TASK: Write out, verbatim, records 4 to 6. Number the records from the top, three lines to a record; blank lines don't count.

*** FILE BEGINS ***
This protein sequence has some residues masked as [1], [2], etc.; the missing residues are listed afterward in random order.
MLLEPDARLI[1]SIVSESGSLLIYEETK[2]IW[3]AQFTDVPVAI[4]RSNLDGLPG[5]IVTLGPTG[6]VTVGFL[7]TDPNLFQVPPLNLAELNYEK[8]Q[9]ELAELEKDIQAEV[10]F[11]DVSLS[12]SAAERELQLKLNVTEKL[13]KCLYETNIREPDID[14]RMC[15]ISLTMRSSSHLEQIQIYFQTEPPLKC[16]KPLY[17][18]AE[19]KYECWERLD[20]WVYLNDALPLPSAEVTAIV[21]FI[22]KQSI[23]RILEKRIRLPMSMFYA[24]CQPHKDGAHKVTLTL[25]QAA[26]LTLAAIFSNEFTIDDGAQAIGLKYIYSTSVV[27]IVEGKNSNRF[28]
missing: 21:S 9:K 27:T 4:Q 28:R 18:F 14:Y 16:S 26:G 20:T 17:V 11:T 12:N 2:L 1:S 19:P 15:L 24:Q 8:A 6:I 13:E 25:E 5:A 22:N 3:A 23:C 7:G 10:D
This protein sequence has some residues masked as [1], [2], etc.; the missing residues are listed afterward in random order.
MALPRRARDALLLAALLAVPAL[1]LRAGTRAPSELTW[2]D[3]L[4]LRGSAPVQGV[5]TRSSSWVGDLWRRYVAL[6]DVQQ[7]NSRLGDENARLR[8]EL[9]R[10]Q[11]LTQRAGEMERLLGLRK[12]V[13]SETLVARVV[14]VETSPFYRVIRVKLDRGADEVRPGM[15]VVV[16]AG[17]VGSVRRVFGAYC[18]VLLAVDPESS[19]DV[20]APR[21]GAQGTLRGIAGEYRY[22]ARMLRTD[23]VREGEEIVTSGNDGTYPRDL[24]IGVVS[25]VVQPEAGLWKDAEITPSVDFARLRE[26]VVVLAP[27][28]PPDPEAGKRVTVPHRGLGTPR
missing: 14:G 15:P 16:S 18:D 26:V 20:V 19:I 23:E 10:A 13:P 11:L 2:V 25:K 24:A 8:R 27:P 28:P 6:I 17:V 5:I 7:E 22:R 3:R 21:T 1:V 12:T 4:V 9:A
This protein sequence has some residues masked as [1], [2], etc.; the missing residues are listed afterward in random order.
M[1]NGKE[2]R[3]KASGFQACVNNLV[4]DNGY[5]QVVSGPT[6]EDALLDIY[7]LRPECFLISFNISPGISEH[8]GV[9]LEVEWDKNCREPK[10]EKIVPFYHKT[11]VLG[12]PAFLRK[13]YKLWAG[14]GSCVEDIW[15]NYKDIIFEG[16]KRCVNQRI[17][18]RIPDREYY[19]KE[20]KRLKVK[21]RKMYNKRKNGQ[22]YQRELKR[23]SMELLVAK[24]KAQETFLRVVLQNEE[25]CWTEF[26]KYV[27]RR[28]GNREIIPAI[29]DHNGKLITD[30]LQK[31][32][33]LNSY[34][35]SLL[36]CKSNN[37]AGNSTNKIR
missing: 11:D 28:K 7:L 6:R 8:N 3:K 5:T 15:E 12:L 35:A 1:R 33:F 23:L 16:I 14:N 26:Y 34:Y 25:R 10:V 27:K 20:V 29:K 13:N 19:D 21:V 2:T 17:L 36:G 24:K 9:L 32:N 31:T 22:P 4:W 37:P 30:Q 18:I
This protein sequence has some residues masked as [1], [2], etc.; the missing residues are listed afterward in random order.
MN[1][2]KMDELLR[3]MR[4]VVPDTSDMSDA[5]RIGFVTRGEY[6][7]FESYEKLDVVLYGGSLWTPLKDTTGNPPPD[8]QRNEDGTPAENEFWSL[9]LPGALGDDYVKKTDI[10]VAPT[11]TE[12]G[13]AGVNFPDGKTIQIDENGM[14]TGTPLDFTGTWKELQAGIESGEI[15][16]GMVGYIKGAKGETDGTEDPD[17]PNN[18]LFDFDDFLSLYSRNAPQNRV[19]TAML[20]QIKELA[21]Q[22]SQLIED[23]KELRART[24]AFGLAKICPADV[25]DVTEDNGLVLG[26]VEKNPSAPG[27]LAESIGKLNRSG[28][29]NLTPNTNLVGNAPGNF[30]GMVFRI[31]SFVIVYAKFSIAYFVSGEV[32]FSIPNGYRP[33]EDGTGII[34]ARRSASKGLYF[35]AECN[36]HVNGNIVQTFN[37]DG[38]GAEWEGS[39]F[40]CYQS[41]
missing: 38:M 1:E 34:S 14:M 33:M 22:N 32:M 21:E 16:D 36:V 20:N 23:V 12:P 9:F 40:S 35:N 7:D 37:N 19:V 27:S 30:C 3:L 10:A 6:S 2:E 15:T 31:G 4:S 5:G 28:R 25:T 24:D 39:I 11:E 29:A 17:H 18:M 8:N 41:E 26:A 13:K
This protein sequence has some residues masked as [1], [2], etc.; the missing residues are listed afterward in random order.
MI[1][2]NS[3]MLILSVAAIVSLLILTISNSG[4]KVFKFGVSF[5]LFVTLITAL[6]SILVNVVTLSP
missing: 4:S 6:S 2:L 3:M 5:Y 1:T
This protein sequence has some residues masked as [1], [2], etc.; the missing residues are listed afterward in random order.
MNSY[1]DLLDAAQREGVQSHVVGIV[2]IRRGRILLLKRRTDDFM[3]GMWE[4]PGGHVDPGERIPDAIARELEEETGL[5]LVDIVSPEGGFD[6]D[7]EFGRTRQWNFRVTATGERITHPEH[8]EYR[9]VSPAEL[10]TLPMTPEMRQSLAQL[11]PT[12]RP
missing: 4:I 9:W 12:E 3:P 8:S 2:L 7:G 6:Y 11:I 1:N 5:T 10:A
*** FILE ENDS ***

This protein sequence has some residues masked as [1], [2], etc.; the missing residues are listed afterward in random order.
MN[1][2]KMDELLR[3]MR[4]VVPDTSDMSDA[5]RIGFVTRGEY[6][7]FESYEKLDVVLYGGSLWTPLKDTTGNPPPD[8]QRNEDGTPAENEFWSL[9]LPGALGDDYVKKTDI[10]VAPT[11]TE[12]G[13]AGVNFPDGKTIQIDENGM[14]TGTPLDFTGTWKELQAGIESGEI[15][16]GMVGYIKGAKGETDGTEDPD[17]PNN[18]LFDFDDFLSLYSRNAPQNRV[19]TAML[20]QIKELA[21]Q[22]SQLIED[23]KELRART[24]AFGLAKICPADV[25]DVTEDNGLVLG[26]VEKNPSAPG[27]LAESIGKLNRSG[28][29]NLTPNTNLVGNAPGNF[30]GMVFRI[31]SFVIVYAKFSIAYFVSGEV[32]FSIPNGYRP[33]EDGTGII[34]ARRSASKGLYF[35]AECN[36]HVNGNIVQTFN[37]DG[38]GAEWEGS[39]F[40]CYQS[41]
missing: 38:M 1:E 34:S 14:M 33:M 22:N 32:M 21:E 16:D 36:V 20:N 23:V 12:P 9:F 40:S 35:N 7:D 37:N 19:V 27:S 30:C 3:L 10:A 6:S 2:E 15:T 31:G 4:S 5:G 28:R 25:T 24:D 39:I 11:E 29:A 17:H 18:M 8:N 41:E 26:A 13:K
This protein sequence has some residues masked as [1], [2], etc.; the missing residues are listed afterward in random order.
MI[1][2]NS[3]MLILSVAAIVSLLILTISNSG[4]KVFKFGVSF[5]LFVTLITAL[6]SILVNVVTLSP
missing: 4:S 6:S 2:L 3:M 5:Y 1:T
This protein sequence has some residues masked as [1], [2], etc.; the missing residues are listed afterward in random order.
MNSY[1]DLLDAAQREGVQSHVVGIV[2]IRRGRILLLKRRTDDFM[3]GMWE[4]PGGHVDPGERIPDAIARELEEETGL[5]LVDIVSPEGGFD[6]D[7]EFGRTRQWNFRVTATGERITHPEH[8]EYR[9]VSPAEL[10]TLPMTPEMRQSLAQL[11]PT[12]RP
missing: 4:I 9:W 12:E 3:P 8:S 2:L 7:G 6:Y 11:I 1:N 5:T 10:A